On the eve of the parliamentary debate into the 21st Constitutional Government’s new programme, the centre-right coalition parties ousted in what has been one of the most extraordinary episodes in the history of Portuguese democracy were preparing to present a motion of rejection.
It was not expected to get anywhere, explained RTP news on Tuesday, as the PSD-CDS-PP alliance remains in a minority. But it was designed to hammer home yet again the centre-right ‘distrust’ over what this new government will mean for the country.
With former ministers like Pires de Lima predicting little short of economic disaster, President of the Republic Cavaco Silva showed he has serious reservations over the executive led by former mayor of Lisbon António Costa at the most sombre inauguration ceremony a new government in a democracy has ever witnessed.
Stony-faced Cavaco – whose alleged affiliations to the PIDE secret police are currently being widely recalled – said he would do “everything left open to him under the terms of the nation’s Constitution” to ensure the country remains on “the current trajectory of economic growth, job creation and the preservation of external credibility”.
Leader writers explained afterwards that it was a threat that showed that although the president is not empowered to dissolve parliament, he can refuse to pass legislation, veto policies and sack the government if he pleases.
One commented: “With this threat, Cavaco says, prohibited from using the atomic bomb, he has neutron bombs that are just as lethal.”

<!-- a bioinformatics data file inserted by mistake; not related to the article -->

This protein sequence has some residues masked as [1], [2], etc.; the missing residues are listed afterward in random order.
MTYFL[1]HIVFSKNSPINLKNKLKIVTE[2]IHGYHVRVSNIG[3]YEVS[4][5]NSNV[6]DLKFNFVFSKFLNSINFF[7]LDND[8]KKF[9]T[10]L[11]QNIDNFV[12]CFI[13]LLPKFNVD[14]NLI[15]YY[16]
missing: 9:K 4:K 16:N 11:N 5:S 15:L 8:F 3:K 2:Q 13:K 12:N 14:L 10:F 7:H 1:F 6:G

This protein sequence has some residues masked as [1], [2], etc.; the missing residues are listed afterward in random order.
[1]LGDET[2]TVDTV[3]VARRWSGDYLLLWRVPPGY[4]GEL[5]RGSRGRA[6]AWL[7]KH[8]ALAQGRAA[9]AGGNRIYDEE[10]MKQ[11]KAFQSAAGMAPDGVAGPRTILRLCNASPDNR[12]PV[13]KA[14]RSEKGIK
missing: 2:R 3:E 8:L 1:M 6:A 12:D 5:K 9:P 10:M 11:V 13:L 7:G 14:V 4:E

But António Costa remains outwardly buoyant. Within hours of Cavaco’s threat, national tabloid Correio da Manhã was leading with the fact that Socialist policies would see families benefitting to the tune of over a billion euros – and Diário de Notícias was predicting Costa would delay presentation of the next State Budget until Cavaco was no longer in power.
It is a contention Costa himself has denied, but even on Tuesday DN was running with the story that the Socialists had come into office to discover “no work on the future State Budget had been done”.
According to the paper, preparation should have started in July when ministers draw up the kind of budgets they are hoping for.
“Generically, none of this exists,” DN explained. “Thus the new government cannot be expected to complete even elementary work before Christmas…”
Nonetheless, its programme was agreed upon the day after the government took office. Secretary of State for Parliamentary Affairs Pedro Nunes Santos described it as a “coherent document that breaks with the policies of austerity and the collective impoverishment of recent years and translates into a political strategy for greater growth, better employment and more equality”.
As the programme goes before Portugal’s new look parliament, the UK’s Financial Times was reporting that Costa “sees the country joining France, Spain, Italy and Greece in pushing for a more pliable approach to EU budget rules”.
The switch will see an increasingly isolated German chancellor Angela Merkel “lose Portugal as an ally in the battle for fiscal rectitude”, FT reporter Peter Wise added.
By NATASHA DONN email@example.com
Photo: From left: Paulo Portas, former deputy PM (CDS-PP), and Pedro Passos Coelho, former prime minister (PSD)
Photo by: MIGUEL A. LOPES/LUSA